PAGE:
No, that’s not the Matrix pictured on the right. It’s simply a visual representation of a special report by The Economist a little over three years ago, Data, Data Everywhere,

In that report, The Economist reported that Wal-Mart handled more than one million customer transactions every hour, feeding databases estimated at more than 2.5 petabytes. That’s the equivalent of 167 times the books in America’s Library of Congress.

401(k) plans don’t have nearly the Wal-Mart-like amount of data, but it can still seem overwhelming. Consider the array of transactions that flow from a 401(k) plan – including contribution sources such as employee pre-tax and Roth after-tax contributions, employer contributions, and rollover contributions. Not to mention investment changes such as allocation changes, and account re-balancing,

The result?  Mistakes happen. We all know the litany of what can go wrong, and in many cases, has gone wrong:

  • The plan document is not in compliance with the law and Internal Revenue Service and Department of Labor regulations.
  • The terms of the plan have not been followed, e.g., definition of compensation .
  • Employee contributions have not been timely deposited.
  • The 401(k) limits have been exceeded.
  • The plan does not meet the non-discrimination rules.
  • The loan provision has not been properly administered.

Fortunately, the Internal Revenue Service (IRS) and the Department of Labor (DOL) have established self-correction programs to fix plan mistakes. But the key to managing the 401(k) data deluge and avoiding mistakes is prevention.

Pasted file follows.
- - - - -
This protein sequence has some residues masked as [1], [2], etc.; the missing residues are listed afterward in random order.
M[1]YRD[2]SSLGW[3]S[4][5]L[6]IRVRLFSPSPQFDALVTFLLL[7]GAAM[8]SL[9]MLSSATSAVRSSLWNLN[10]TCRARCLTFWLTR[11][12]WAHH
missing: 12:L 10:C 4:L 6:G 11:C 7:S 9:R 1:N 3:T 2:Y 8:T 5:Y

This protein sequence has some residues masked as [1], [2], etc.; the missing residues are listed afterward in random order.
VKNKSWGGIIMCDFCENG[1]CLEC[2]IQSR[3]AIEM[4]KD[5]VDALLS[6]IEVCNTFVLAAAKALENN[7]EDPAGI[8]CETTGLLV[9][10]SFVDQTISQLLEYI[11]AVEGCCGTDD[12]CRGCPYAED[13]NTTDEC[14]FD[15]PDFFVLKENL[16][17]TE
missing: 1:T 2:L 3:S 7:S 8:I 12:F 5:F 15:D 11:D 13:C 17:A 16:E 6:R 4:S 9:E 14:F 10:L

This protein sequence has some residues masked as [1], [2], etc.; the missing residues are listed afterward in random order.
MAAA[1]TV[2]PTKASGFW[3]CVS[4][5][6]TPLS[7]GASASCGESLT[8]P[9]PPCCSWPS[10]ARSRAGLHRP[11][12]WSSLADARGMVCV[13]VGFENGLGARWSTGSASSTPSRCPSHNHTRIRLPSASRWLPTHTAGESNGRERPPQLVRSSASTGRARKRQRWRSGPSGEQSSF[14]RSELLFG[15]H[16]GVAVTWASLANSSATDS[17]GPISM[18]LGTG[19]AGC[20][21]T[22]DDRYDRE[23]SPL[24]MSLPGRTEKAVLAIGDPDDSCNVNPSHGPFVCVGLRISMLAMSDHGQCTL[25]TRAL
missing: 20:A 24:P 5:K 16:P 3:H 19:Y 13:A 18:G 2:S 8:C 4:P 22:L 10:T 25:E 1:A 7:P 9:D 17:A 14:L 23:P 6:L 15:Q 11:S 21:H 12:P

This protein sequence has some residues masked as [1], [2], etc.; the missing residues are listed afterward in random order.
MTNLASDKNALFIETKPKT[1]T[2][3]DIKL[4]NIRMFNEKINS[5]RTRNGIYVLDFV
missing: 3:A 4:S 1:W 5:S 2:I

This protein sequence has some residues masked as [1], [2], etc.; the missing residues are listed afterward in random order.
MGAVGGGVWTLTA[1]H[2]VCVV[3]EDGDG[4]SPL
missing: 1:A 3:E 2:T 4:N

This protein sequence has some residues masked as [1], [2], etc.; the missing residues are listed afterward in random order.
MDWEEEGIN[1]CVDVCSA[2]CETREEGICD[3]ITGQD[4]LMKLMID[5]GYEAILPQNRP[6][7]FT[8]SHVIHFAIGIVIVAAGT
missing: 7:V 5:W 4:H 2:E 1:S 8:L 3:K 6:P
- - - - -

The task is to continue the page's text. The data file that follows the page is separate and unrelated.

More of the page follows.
In the view of the IRS, it’s about establishing and maintaining good internal controls, and has been holding a series of teleconferences on just that.

One last week was conducted by Monika Templeman, Esq., Director of Employee Plan Examinations and Janice Gore, Employee Plans Exam Area Manager in our own Great Lakes Region. They stressed that good internal controls can:

  • Eliminate or reduce errors in plan administration
  • Help identify and correct errors using the Self Correction program
  • Help a retirement plan audit go smoother

They also announced that IRS has repackaged the 401(k) Questionnaire (as the QSAT (Questionnaire Self Audit Tool), scheduled to be released in 2013. The QSAT will help plan sponsors find, fix and avoid costly mistakes, and provides questions an IRS examiner would ask.

There is another benefit to having good internal controls. If you’re a Plan Sponsor, Plan Administrator, or anyone who exercises discretion or control over plan operations, you are considered a fiduciary. Good internal controls are essential to properly meeting your obligations… and avoiding personal liability.

How to go about it? That’s a topic for another day.